Mandatory watercraft inspection program

Waterton Lakes National Park is taking extra steps in 2021 to protect park waters from harmful aquatic invasive species, including invasive mussels and whirling disease. Beginning June 2021, all non-motorized watercraft are subject to a mandatory inspection before entering the park.

To facilitate this inspection program, Parks Canada will be operating an inspection station on Highway 5 at the turnoff to the park gate. All visitors with non-motorized watercraft, including (but not limited to) canoes, kayaks, drift boats, paddle boats, Stand Up Paddleboards and sailboats, must report to this station and receive a permit before they can proceed into the park.

  1. If travelling with a non-motorized watercraft, visitors must proceed to the inspection station before entering the park gate.
  2. Parks Canada staff will ask visitors a series of questions to assess risks and inspect the watercraft for standing water, mud, plants, or animals. A decontamination station will be available at the same location so parks staff can remove any material that could contain aquatic invasive species.
  3. A waterproof tag will be applied to the watercraft once inspection has been completed. A paper permit will also be provided, to be kept on a vehicle’s dashboard.
  4. Parks Canada Agency reserves the right to deny a permit if watercraft and aquatic equipment pose unmitigated risk of aquatic invasive species. Those who do not receive a permit cannot enter Waterton Lakes National Park with their watercraft.
  5. Whenever a watercraft leaves the park and re-enters, it will be subject to inspection and recertification.

If you have more questions, please consult the FAQ  for more information.

Operating Hours

From June 3-14th, the station will be operating 9am-4pm.

June 15-Sept 8th the station will be operating 8am-6pm.

Hours after September 8 are to be determined. Seasonal operation is planned for June 2021 to October 20th 2021.

90-day quarantine program for motorized and trailered boats

All motorized and trailered watercraft continue to be required to participate in the park’s 90-day quarantine sealing program before they will be able to enter Upper or Middle Waterton Lake. This program is being administered by Improvement District #4 and Shoreline Cruise Co., with support from Parks Canada. Learn more about the 90-day quarantine program.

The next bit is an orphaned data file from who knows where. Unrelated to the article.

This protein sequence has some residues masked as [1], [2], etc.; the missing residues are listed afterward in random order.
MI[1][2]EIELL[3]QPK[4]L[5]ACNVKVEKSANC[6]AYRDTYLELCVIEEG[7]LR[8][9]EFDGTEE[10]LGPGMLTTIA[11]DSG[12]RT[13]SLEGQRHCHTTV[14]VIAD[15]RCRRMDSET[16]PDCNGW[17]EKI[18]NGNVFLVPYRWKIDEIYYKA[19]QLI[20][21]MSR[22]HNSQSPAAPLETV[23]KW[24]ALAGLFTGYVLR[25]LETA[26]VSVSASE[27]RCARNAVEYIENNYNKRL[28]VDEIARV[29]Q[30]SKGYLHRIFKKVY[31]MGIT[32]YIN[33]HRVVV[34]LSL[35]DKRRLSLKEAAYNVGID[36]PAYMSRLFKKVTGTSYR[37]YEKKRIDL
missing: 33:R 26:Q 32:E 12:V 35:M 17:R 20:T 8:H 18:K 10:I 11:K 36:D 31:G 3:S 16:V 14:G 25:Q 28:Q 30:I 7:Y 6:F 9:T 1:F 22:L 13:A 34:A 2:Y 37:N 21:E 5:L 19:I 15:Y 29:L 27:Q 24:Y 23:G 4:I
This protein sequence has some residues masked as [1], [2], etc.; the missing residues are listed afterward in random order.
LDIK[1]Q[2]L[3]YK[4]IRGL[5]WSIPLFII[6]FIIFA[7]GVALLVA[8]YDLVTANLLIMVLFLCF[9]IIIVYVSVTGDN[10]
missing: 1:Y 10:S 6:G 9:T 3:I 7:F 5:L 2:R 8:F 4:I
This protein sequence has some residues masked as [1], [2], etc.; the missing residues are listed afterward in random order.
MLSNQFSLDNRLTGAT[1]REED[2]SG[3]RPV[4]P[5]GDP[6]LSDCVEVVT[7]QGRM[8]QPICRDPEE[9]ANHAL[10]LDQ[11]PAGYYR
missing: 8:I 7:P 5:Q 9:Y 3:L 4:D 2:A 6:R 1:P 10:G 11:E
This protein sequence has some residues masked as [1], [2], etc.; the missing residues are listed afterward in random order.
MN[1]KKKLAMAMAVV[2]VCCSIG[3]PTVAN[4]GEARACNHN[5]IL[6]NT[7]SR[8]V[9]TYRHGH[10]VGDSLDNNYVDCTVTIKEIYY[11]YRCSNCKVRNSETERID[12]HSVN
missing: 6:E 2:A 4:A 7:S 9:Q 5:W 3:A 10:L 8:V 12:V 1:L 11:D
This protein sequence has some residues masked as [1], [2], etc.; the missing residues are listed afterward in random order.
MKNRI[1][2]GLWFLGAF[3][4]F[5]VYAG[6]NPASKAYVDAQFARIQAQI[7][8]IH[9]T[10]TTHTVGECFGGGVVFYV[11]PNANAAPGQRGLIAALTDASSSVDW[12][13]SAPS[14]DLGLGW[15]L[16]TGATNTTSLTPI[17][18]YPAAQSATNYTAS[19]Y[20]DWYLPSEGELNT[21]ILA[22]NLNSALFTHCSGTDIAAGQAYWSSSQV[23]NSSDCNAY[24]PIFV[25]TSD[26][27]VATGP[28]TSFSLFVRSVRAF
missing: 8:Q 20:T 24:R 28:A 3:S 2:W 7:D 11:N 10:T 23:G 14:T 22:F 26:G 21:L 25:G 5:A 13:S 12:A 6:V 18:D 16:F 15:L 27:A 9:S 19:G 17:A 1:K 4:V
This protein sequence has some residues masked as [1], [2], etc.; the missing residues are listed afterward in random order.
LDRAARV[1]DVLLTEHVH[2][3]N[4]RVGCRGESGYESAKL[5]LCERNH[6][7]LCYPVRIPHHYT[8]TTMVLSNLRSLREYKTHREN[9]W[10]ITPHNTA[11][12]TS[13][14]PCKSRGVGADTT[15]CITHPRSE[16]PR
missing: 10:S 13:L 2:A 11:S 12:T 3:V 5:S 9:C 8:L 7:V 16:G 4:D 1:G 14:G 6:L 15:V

Aquatic invasive species in Waterton Lakes National Park

Many of Waterton Lakes National Park’s thousands of visitors enjoy the park’s lakes and rivers each year by boating, fishing and swimming. These activities risk introducing aquatic invasive species (AIS) into park waters. AIS are non-native species, exotic species, noxious weeds, or invasive pests or pathogens that require aquatic habitat to survive. Many kinds of aquatics invasive species can survive in Waterton Lakes National Park and interrupt our ecosystem. Some species of concern are zebra and quagga mussels, whirling disease and Eurasian milfoil.

Invasive mussels

Zebra and quagga mussels are prodigious filter feeders, they strip nutrients from the water leaving little or no food for native species. This affects the entire food web, impacting plant and animal life in the region, and altering water chemistry and clarity. They are of highest concern, and many other jurisdictions have taken action to prevent their spread. Infestations are permanent and irreversible. Learn more about invasive mussels.

Whirling disease

Whirling disease affects salmonid fish like trout and whitefish and can cause them to swim in a whirling pattern and die prematurely. Whirling disease is present in the Oldman River basin, including downstream from the park in the Waterton River below the reservoir. This disease would be very detrimental to the park’s native fish populations.

Eurasian water milfoil

Eurasian water milfoil is a perennial, submersed aquatic plant native to Eurasia and North Africa. This invasive plant is currently not present in Alberta, but, new colonies can be formed from a single stem, seed or leaf. Eurasian milfoil forms thick layers that shade native plants and decrease oxygen levels as they decay, impacting native fish and wildlife. It can be very difficult to eradicate once established.